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OCtober 2020 Day 1: Sunrise

As promised! Here is the first post from OCtober! I will upload posts from Writetober 2020!

Within these prompts, you will learn more about my characters and what happens behind scenes. These are not deleted scenes, in fact they are totally new and completely for the prompts! So without further adieu, here is Day 1: Sunrise!


Day 1: Sunrise

Kumud gripped the thick, white marble rail of her new balcony. It overlooked the garden she used to frolic in when she was a child, long before she was made prisoner in her own castle. Her long dark hair swayed in the light breeze and her skin soaked up every ounce of air it could. She hadn’t felt this free in ages.

She had been standing here for what seemed like hours, not wanting to miss her very first sunrise in years. It was the only way she could feel close to her mother again. When she was a child, her mother would tell her stories of explosions in the sky while the gods played and smiled down on them. As the sun rose every morning, her mother would have a new tale to tell and she never seemed to run out of them. Kumud was suspicious that her mother was making them up but after recent events, she saw the truth in it.

At one time or another, the gods must have walked the land with all the other magickal creatures. Why else would Rhys have come to them when summoned? The sky turned a dusty pink and snapped her attention back to the present and why she was standing here and who she was standing with: her childhood friend, Saggitarius. She was elated to have the goblin by her side after years of being separated from him. Her memories of their childhood together were now snippets and fragments thanks to Ser Parzival, but at least they were making new ones.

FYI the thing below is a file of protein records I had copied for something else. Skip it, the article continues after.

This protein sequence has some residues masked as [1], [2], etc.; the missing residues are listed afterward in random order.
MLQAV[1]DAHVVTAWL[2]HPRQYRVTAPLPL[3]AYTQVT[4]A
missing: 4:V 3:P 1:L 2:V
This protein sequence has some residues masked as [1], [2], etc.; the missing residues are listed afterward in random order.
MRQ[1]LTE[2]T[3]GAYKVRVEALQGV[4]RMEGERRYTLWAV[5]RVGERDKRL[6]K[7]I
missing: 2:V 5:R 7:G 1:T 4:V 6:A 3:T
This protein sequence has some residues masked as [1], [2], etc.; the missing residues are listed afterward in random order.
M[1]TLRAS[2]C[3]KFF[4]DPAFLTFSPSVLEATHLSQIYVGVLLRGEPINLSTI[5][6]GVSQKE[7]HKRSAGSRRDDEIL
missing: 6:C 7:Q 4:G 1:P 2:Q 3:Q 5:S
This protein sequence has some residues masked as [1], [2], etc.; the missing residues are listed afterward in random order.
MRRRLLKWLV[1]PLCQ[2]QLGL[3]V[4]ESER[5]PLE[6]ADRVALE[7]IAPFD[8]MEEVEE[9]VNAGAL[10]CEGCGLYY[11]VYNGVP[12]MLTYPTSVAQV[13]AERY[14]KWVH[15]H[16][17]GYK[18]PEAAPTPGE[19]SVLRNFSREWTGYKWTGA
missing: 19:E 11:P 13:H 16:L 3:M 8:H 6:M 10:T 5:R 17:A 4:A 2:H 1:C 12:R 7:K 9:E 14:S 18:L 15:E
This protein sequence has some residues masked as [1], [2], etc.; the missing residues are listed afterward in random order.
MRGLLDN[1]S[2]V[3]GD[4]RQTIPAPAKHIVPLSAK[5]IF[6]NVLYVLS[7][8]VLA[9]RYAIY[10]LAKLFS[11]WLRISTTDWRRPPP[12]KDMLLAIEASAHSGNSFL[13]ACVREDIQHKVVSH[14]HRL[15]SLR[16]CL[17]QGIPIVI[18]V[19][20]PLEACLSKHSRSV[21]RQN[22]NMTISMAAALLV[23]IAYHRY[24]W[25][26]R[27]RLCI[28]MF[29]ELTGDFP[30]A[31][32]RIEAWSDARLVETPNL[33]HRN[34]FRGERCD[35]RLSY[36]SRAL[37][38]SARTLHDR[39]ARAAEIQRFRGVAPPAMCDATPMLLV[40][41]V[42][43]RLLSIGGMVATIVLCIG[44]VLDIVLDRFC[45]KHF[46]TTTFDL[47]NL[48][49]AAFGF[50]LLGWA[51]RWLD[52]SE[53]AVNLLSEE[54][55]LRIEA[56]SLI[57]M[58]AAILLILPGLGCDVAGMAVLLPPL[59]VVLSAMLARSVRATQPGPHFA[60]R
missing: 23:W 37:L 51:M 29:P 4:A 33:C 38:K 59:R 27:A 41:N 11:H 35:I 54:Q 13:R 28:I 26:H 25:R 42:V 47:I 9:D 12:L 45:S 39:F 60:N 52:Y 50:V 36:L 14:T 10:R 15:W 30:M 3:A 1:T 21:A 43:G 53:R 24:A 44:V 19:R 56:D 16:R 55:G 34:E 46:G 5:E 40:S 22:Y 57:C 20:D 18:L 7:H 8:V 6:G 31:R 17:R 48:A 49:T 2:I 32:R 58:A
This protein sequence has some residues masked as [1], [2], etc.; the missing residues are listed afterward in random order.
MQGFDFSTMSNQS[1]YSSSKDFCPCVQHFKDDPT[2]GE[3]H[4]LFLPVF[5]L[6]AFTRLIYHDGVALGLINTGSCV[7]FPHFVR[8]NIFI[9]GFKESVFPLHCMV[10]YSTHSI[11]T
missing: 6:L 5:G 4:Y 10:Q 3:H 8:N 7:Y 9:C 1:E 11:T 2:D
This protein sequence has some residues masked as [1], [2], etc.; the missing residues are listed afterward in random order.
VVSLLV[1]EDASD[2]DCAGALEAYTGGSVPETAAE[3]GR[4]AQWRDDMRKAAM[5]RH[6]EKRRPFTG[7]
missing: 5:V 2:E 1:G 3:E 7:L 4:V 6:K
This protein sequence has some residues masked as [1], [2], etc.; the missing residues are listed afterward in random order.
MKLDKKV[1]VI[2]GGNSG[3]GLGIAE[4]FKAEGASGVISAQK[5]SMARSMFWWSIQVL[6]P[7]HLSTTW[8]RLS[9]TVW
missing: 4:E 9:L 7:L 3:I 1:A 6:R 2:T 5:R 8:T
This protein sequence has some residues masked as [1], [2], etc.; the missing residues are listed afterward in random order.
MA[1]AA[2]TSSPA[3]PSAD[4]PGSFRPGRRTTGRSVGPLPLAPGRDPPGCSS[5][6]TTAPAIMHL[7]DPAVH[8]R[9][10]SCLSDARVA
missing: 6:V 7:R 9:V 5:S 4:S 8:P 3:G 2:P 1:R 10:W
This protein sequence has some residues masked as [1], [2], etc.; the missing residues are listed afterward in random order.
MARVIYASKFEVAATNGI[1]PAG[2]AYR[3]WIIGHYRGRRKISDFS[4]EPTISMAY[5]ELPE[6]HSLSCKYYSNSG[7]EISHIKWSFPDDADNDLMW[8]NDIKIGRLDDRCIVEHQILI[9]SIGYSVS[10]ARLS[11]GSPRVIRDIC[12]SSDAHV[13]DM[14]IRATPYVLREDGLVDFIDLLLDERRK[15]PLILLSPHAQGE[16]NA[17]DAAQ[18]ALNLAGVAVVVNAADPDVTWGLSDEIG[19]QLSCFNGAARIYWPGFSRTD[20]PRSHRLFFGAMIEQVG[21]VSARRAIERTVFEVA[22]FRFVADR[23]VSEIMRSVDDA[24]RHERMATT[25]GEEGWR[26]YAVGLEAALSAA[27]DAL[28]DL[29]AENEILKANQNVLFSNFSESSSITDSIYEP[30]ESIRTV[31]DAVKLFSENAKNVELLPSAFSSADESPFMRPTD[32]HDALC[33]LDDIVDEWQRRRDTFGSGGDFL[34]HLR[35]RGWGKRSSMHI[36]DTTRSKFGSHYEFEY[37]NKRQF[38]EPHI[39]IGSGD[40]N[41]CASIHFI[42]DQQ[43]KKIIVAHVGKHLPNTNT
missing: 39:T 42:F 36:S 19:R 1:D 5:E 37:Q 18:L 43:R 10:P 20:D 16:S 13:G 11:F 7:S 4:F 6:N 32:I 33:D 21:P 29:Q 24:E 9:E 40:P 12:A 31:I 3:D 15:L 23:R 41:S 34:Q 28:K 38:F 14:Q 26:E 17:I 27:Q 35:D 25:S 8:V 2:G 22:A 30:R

“When was the last time we did this?” Kumud’s voice was barely above a whisper, she didn’t want to ruin the peaceful silence, but she also really wanted to know. Maybe Saggitarius could jostle her memory.

“A few mornings before they took you away,” he responded. “Your mother sat with us in the garden and told us a story of a great battle.” His eyes were wide and Kumud knew he must have been lost in that memory.

“I guess she wasn’t too far from the truth.” Kumud shrugged.

“I guess she wasn’t,” the goblin agreed. “I am thankful I get to watch the sunrise with you. I missed you terribly and there wasn’t a thing I could do to get you back. I really thought you were dead!”

Kumud smiled but it didn’t reach her eyes. She disliked remembering all that she had been through but, she supposed, she would be like the sunrise and start new every morning just as it was doing right now. It spilled over the mountain range in the distance as if it were juice spilled from a child’s glass and the pink hues in the sky were the child’s embarrassment creeping up their innocent face. The rays gave life to everything around them, the way she wanted to give life to everyone around her. The castle had been on edge for far too long. Just as the sunrise jubilated her, she would do the same for everyone else.

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